Course Related Issues No make-up exams or quizzes will be given other than under exceptional circumstances. Documentation of such circumstances may be required in order to schedule a makeup. Alternate exam scheduling is not an option. All exams shall be administered during the scheduled time period. All questions related to grading of homework assignments or exams must be resolved with the teaching assistant or the instructor within one week of the return of the graded item. All assignments are due at the beginning of class on the day that they are due. Please do not work on assignments during class time. Academic Integrity Academic dishonesty will not be tolerated. This course shall be in accordance with the University of Vermont’s Code of Academic Integrity as defined by the Center for Student Ethics and Standards. http://www.uvm.edu/cses/ Course Pedagogy Importance of Homework: Solving thermodynamic problems is the only way to understand and master the topic. Thus, homework is an important part of this class. Solutions to the homework will be posted and/or given in class soon after the due date. Collaboration: You are encouraged to discuss the homework problems with classmates; however, copying someone else’s work does not facilitate learning. You are encouraged to help each other understand the concepts and problem solving techniques involved. There is a clear distinction between discussing work and copying someone else’s work. If you simply copy what someone else has done, you are not increasing your understanding of the material. It is very easy to recognize copying. Presentation: Sloppy, untidy submission of work will be penalized for two main reasons. First, it is not the responsibility of the grader to attempt to decipher your solution because it is either hardly readable or disorganized. Second, as a professional engineer, it is important that you learn to communicate your work in the most professional manner possible. This includes the presentation of plots, charts, graphs, figures, equations, and short essays. Website: The UVM blackboard will be used primarily for posting assignments, solutions, and information communicated to the class via UVM’s email system. “An instrument too often overlooked in our technical world is a human eye connected to the brain of an intelligent human being.” – Ralph Peck, PhD, National Medal of Science Justification of Sustainability Learning Outcome Credit A brief summary of the course / curriculum and general reasons why the course satisfies the Sustainability Learning Outcomes. This entire course focuses on power production, energy efficiency, and efficient use and consumption of energy and power. This course examines real world problems of power production, transportation, several types of engines and their efficiency, refrigeration efficiency, and residential and commercial building energy systems. Students examine, in detail, the technical operation of mechanisms to improve efficiency of energy systems along with the environmental and market impact of the human needs of energy consumption. Sustainability is inherent to the focus of this course and students necessarily integrate sustainability concepts and themes throughout class discussions, homework assignments, reading of journal articles, and class field trips. This course is centered on the fundamentals of energy and the conversions and consumption of energy in various engineering processes through the 1st Law Conservation of Energy in Thermodynamic Systems. This course also focuses on the natural and fundamental laws that limit maximum possible efficiency in Mechanical Systems that utilize energy and natural resource inputs to produce and use power. #1: Student can have an informed conversation about the multiple dimensions and complexity of sustainability. Activity title/type, lecture or activity content, topics taught, etc. The complexity of power production and power usage resides as the core foundation and motivation for this course. Students are exposed to an entire semester of lectures on this topic; 6 lengthy homework assignments involving quantifiable engineering problem solving; more than 6 state-of-the-art journal articles focusing on power production, consumption, and sustainability are read in depth and students are required to write reflections on these articles as they relate to coursework and sustainability in practice; 3 exams. #2: Students can evaluate sustainability using an evidence-based disciplinary approach and integrate economic, ecological, and social perspectives. Activity title/type, lecture or activity content, etc. Students participate in multiple field trips (min. of two) in order to be exposed to "real-world" evidence-based learning. All field trips are integrated into classroom learning and reflections, specifically as they relate to sustainability. Examples of Field Trips include: 1.) McNeil Biomass Electric Generation at Burlington Electric 2.) Burlington Airport - Jet Engine Maintenance Shop 3.) Champlain College Geothermal Plant 4.) UVM Physical Plant - Central Heating & Cooling #3: Students think critically about sustainability across a diversity of cultural values and across multiple scales of relevance from local to global. Activity type or content, topics taught, etc. Journal articles, online multimedia, homework assignments, and brief essays and reflections are used to evaluate student learning.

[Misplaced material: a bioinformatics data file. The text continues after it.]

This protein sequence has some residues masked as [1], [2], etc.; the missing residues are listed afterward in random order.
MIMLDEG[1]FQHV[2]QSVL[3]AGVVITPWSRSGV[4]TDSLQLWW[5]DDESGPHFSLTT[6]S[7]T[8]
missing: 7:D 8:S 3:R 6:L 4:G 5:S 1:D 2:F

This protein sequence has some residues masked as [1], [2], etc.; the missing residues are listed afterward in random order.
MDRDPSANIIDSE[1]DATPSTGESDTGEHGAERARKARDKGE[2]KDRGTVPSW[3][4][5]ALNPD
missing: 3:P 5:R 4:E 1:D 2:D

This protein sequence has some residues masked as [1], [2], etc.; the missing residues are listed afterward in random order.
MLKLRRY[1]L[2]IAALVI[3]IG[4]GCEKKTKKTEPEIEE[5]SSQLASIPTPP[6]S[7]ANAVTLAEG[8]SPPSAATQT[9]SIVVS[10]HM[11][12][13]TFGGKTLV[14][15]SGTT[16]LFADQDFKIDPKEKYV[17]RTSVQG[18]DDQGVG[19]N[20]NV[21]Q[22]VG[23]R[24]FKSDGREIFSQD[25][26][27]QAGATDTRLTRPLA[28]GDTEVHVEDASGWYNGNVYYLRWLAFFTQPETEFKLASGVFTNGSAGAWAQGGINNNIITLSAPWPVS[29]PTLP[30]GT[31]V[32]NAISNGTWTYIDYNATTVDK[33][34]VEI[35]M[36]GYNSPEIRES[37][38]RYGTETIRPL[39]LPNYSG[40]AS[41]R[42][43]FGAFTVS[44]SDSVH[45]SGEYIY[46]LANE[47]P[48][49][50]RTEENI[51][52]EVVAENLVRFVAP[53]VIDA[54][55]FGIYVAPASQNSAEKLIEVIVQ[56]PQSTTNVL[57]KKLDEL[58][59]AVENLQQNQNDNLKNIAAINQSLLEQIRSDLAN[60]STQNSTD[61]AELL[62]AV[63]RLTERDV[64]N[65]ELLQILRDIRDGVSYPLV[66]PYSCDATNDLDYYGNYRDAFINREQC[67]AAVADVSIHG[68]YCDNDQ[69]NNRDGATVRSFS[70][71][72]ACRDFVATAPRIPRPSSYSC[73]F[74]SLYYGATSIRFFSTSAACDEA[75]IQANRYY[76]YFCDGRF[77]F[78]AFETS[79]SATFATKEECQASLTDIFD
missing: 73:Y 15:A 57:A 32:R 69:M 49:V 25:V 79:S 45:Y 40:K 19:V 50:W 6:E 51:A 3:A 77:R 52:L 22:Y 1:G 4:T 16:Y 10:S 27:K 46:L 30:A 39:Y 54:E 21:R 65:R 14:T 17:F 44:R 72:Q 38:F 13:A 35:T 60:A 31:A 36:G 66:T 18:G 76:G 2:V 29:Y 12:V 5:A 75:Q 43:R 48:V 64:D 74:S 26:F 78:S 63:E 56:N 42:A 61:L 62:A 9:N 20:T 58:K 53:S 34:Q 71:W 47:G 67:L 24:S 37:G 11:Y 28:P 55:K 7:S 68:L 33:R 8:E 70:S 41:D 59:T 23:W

Evaluation

Examination I 34 % A 90 – 100 Examination II 33 % B 80 – 89 Examination III 33 % C 70 – 79 D 60 – 69

Meetings

to

Location

Kalkin Building 002 (View Campus Map)

Times

to on Monday, Tuesday, Wednesday and Thursday